Health and Wellness Blog
Studies have shown that a damaged disc is often the source of low back pain. Unfortunately, the disc is regularly overlooked in the non-surgical management of low back pain. The disc causes pain either because of internal disc disruption (tears in the disc wall, referred to as annular tears), or disc degeneration as we age.
Walking on a waterbed is just no fun. It’s unstable and you wobble – a lot. That’s how Rachel McCarroll felt when she walked. A 2010 fall injured her right leg and led her California doctors to put a pin in her right femur. The Phoenix resident didn’t feel comfortable from the start. “I assumed they must have touched the muscle,” she said. “Nothing showed up in the MR, X-rays, or anything. After they let me go at the hospital, it still hurt.”
A bend here, a lift there, and next thing you know, two years of pain. That’s what happened to Debra Trindle and her back. The Phoenix resident isn’t sure how she injured her back, but a November treatment with Dr. Michael Wolff, MD, at Southwest Spine & Sports surpassed her expectations.
They might look harmless, but even low-rise speed bumps can do serious damage. Travelling at the 35 mph speed limit near the Ontario (CA) airport one night in 2009, Stephen Case’s vehicle hit a poorly marked speed bump. “The pain was instantaneous,” Case said, “and excruciating.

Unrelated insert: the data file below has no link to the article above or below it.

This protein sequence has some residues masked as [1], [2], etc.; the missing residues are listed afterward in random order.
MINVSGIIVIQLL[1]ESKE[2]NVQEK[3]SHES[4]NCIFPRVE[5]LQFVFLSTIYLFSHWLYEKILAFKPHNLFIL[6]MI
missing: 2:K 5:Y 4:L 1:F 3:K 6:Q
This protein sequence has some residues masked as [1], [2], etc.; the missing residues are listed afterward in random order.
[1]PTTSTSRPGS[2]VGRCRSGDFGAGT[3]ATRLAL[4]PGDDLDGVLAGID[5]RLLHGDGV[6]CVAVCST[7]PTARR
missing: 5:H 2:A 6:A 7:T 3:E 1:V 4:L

“I put too much stress on my shoulders when I was redecorating a house,” Melano said. “I was removing pictures from the house and had my arms up all day, hammering and hanging.” The next day, Melano, 78, decided to work on the library in the house. “I was on the last run, picking up one more box of books and it felt like a rubber band broke in my left shoulder. “
The original back injury remains a mystery, but add a torn hamstring and any active mom would have to slow down any active mom – especially when the back injury resulted in two degenerative discs. For Astrid Corretjer, that meant the end of tennis, rollerblading, paddle boarding, and especially mountain biking.
Walking up and down stairs might not seem exciting. For Carol Kichler, though, climbing and descending stairs without excruciating pain is a daily highlight. Kichler, 73, couldn’t walk up or down even two steps without agonizing pain before September, when she received stem cell treatments in her knees.
An idyllic vacation tour of Italy in May. Lake Como, Santa Margherita, Tuscany, Florence, and the Amalfi Coast. Who wouldn’t want to go? Maureen Anton for one, at least not with Bursitis and Arthritis. “The pain on the top of foot was so severe that it would keep me up almost every night,” Maureen says.
William Shockley has had a lot going on during the past decade: births of two children, transition out of the U.S. Navy, and a lot of back pain. An operations technician at an Arizona Public Service Electric Company power plant, Shockley, 33, first injured three Lumbar discs, the lowest discs, in his back sometime during his Navy service aboard a submarine a decade ago.